A Lot or a Little?
What you will—and won't—find in this movie.
Movie is all about power of love and the idea that love forgives. Be open minded to love and opportunity, don't let tradition or expectations stop you from following your heart. Shows power of honest communication between family members and people in love.
Positive Role Models
Nousha and family are Iranian American Muslims; story is about navigating her family's traditional Persian heritage and values in modern-day America. Her parents love her but have very specific expectations for her. Characters/relationships include range of races, body types, sexual identities. All gender stereotypes are thrown out the window. Some characters state that sexuality is a spectrum rather than a label. Nousha is fully in charge of her sexuality. But she also makes some choices that may feel iffy: taking drugs, drinking heavily, hooking up on a first date, etc.
Violence & Scariness
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Sex, Romance & Nudity
Intended-to-be-funny conversations about sex and male anatomy, including close-ups of crotch bulges, a drawing, and rude jokes. Nousha often makes the first move, whether it's a first kiss or moving to sex. Several playful sex scenes in which characters are in their underwear and kiss/talk about sex, but nothing explicit shown on camera.
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Language includes "p---ies," "d--k," "f--k," and "s--t."
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Products & Purchases
A BMW and an Apple laptop have logos front and center, implying product placement.
Drinking, Drugs & Smoking
Nousha buys and takes unidentified drugs on dealer's promise that it "will make you feel great." She later acts slightly eccentric, says she's "tripping"; no consequences (or rewards). She and Alex smoke pot. Social drinking throughout, with a couple of moments that present potentially misleading notions about "liquid courage": Alex's mom drinks out of her flask in the middle of the day, which leads to a love connection, and Nousha slams martinis to get through a set-up date with the intent to have sex (but, many drinks in, she chooses not to, asks him to zip her up, and leaves without incident).
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Parents Need to Know
Parents need to know that A Simple Wedding is a culture-clash romcom about an Iranian American attorney with traditional parents who falls in love with a white, sexually fluid artist/DJ. If that sounds progressive, you're right. The movie is full of positive representations of diverse groups, including same-sex couples and a Black female boss. The movie is both made for and pokes fun at millennials, dealing with over-the-top political correctness, personal freedoms, and the embrace of substance use. At a club, main character Nousha (Tara Grammy) buys and takes a drug from a dealer without even knowing what it is, with no consequences. In another scene, she and her fiancé, Alex (Christopher O'Shea), smoke pot. Nousha has full agency over her sexual decisions -- and the value of honest communication is made clear -- but parents may cringe when she slams drinks with the intent to sleep with a guy she's not all that into. There are lots of penis jokes, some nonexplicit sex scenes, and a couple of swear words ("f--k," "s--t."). Co-star Rita Wilson executive-produces, just as she did with My Big Fat Greek Wedding, and the two films are similar in warmth, romance, comedy, satisfaction, and putting the spotlight on a multicultural family dynamic. To stay in the loop on more movies like this, you can sign up for weekly Family Movie Night emails.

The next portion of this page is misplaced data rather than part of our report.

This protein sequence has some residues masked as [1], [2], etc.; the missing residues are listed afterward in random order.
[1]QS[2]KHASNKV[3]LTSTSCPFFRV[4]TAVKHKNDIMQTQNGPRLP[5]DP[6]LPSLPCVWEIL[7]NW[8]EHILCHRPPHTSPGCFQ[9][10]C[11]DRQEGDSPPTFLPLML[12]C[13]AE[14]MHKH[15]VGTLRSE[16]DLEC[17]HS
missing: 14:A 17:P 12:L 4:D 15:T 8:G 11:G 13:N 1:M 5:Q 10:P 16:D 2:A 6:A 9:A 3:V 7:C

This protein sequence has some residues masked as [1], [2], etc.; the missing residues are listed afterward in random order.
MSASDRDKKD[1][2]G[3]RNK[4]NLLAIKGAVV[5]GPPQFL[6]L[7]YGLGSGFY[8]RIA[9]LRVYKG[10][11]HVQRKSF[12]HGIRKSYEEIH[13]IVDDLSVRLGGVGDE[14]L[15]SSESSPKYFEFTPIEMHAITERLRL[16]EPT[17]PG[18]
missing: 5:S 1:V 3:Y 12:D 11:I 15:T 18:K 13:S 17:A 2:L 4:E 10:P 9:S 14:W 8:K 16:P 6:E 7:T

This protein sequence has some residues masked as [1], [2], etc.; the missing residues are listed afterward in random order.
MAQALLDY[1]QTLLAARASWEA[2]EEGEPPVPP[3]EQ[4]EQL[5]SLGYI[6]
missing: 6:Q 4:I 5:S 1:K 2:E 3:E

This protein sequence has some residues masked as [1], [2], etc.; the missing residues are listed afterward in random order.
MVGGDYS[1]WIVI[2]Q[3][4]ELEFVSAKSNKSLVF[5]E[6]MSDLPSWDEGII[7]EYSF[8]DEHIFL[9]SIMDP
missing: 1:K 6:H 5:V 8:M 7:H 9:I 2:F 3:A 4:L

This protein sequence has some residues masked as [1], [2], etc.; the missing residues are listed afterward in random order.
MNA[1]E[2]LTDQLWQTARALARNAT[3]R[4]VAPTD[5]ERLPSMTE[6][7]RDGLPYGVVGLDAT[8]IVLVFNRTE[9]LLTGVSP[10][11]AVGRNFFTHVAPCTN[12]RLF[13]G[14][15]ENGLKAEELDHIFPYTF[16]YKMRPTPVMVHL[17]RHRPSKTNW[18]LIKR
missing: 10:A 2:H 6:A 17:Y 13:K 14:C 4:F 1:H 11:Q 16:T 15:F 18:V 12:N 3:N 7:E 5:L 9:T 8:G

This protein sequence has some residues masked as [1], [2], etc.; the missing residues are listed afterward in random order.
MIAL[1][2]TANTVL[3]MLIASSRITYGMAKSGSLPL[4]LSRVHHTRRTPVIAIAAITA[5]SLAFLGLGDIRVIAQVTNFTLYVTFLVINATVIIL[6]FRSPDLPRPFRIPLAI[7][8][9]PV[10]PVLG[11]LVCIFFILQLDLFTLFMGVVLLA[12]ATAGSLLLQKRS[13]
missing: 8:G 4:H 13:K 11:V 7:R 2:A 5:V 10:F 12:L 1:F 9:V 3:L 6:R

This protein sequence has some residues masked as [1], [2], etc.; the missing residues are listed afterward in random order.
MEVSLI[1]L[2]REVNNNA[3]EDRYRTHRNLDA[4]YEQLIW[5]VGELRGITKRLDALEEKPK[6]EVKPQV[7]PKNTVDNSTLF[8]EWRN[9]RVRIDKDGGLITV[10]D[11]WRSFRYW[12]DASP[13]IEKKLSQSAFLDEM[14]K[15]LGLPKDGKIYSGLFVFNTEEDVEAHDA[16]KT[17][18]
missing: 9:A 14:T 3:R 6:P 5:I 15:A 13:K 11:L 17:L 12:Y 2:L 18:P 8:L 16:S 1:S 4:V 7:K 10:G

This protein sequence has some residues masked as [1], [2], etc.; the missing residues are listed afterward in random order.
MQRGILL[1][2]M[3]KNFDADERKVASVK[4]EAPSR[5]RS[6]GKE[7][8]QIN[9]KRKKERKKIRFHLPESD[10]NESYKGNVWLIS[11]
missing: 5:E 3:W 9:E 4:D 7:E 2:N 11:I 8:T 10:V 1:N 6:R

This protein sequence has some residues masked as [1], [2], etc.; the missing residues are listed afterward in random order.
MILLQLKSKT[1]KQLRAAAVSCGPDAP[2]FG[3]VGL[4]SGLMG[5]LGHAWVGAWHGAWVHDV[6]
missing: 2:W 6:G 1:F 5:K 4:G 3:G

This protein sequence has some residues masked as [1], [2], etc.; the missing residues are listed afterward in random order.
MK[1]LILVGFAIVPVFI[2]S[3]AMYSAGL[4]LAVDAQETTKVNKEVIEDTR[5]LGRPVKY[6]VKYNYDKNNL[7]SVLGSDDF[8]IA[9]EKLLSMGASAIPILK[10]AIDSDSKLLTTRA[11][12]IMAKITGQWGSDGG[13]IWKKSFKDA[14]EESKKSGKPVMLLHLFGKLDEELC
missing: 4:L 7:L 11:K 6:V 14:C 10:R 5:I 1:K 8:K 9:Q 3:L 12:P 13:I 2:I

Is It Any Good?
This modern-day love story is wonderfully millennial: It's social-justice oriented, with diverse characters and a progressive approach to dating and sex. It nails millennials' language, sense of humor, and approach to problems. Even when the comedy goes broad, the acting and dialogue are fully authentic -- hopefully, we'll be seeing more of the cast and writer-director Sara Zandieh.
While there's been a recent revolution when it comes to reinventing the romantic comedy, A Simple Wedding actually follows a formula but updates it for modern audiences. It's hard to think of too many (or any) light movies with positive portrayals of Iranian Americans, or with a Muslim woman as the adorkable lead, or, for that matter, any in which a heterosexual girl marries a bisexual guy. Romcoms often have a "gay guy best friend," but how many times does the female lead have two lesbian best friends who are married with a daughter (and no issues)? Alex's gay father and stepfather aren't stereotypical, either. In fact, the greatest thing about all of the characters here is how comfortable they are in their own skin. So millennial!
Did we miss something on diversity?
Research shows a connection between kids' healthy self-esteem and positive portrayals in media. That's why we've added a new "Diverse Representations" section to our reviews that will be rolling out on an ongoing basis. You can help us help kids by suggesting a diversity update.